Mind

Do All Dreams Have Meaning?

We process real-life situations in our dreams, but that doesn’t mean we should always pay attention to them.

By Sara NovakJun 3, 2022 10:00 AM
Dream state
(Credit: VectorMine/Shutterstock)

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Whether you’re flying through the sky, falling from a twelve-story building or having a romantic relationship with your neighbor, dreams are a window into a world without constraints. The barriers of our everyday life don’t exist. Some parts of our dream world appear realistic, but others are tokens of our imagination. And this begs to question: Do our dreams have meaning? For researchers, this has long been a point of contention.

According to Cognitive Neuroscientist Antti Revonsuo, dreams are meant to prepare us for real-life situations that we may encounter in the future. Dreaming simulates a world where we are immersed, he says. “Dreams helps us to recognize threats and learn how to respond to them in some meaningful way. We’re rehearsing them before they happen,” says Revonsuo.

The Purpose of Dreaming

Dreaming also prepares us for social interactions, says Revonsuo. Positive and neutral dreams may help hone our social cognition and perception. “We are very rarely alone in our dream world, so these dreams help us to rehearse social interaction,” he says.

It wouldn’t make sense for dreams not to have meaning because they’ve stayed throughout our evolutionary history, says Revonsuo. Animals also dream and it’s unlikely that it’s for no reason. Other experts contend that the breadth of dreaming is so wide that defining its purpose and meaning is like defining the purpose of waking thought.

Dreaming is just thinking, but in a different brain state. Defining its purpose depends on what you’re dreaming about, says Harvard psychology professor Deirdre Barrett, author of the book The Committee of Sleep. We agonize about many of the same things when we’re sleeping as when we’re awake, like relationships, work issues, hopes and fears, she says. Dreams are different, but the content is often the same.

“Visual areas of the brain are much more active during dream states as are emotional centers. While linear logic and language areas are damped down,” says Barrett. “We’re not thinking in words as much. We’re thinking in images, simple narratives and in intuitive emotional ways.”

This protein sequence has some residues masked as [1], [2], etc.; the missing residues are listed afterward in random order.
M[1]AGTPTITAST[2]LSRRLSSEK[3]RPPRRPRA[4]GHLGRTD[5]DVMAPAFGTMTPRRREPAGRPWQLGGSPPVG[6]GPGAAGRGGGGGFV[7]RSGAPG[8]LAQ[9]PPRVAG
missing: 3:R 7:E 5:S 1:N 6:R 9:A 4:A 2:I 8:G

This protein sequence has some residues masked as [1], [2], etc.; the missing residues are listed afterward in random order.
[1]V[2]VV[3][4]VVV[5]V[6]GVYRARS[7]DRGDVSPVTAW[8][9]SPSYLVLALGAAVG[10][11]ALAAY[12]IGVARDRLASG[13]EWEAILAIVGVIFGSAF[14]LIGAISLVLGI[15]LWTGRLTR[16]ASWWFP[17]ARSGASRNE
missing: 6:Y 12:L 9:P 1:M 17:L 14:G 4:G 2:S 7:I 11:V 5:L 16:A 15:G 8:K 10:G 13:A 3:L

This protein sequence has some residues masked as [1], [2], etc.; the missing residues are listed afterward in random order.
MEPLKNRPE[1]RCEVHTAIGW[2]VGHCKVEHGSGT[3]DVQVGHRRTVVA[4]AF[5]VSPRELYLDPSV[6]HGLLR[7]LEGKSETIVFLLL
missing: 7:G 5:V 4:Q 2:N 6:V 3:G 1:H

Barrett says that dreams work out many of the same issues that we have when we’re awake, but she doesn't advise that they have a single purpose or even several purposes. “Dreams give us a different idea of how to do things because they help us to think outside of the box and they can solve problems that involve going against conventional wisdom,” she says.

Many of us have methods for approaching issues that stem from our early childhood experiences, says Barrett. But dreams help us to think differently because the prefrontal cortex, which is associated with habits and learned behaviors, is less active when we’re dreaming.

Should Your Dreams Ever Concern You?

You may find dreams automatically concerning when they’re terrifying. Things like post traumatic nightmares — more intense nightmares that may replay actual traumatic events and are particularly violent — should concern you. But in most cases, says Barrett, they already do because we wake up petrified.

Generally, however, people tend to get more concerned with their dreams than necessary. It’s relatively normal to have some sexual dreams about someone other than your monogamous partner. People may also have dreams where they’ve murdered someone, but that doesn’t mean they’re violent people in real life. Barrett says most of the time she’s telling clients not to worry about their dreams, most commonly those that involve sex or aggression.

“Dreams are casting a pretty loose net of associations to things that may be metaphorically a part of ourselves, but aren’t closely tied into any actions that we may take in real life,” says Barrett.

While it’s worth looking at your dreams and noticing some of the themes that might prevail, feeling guilty about a dreamed sexual encounter, isn’t necessary. Still, dreams can give us a different perspective on threats and problems that we encounter in our everyday life. What we dream at night can allow us to think in a more “flexible” way, says Barrett, and find new solutions to the issues that pervade our days.

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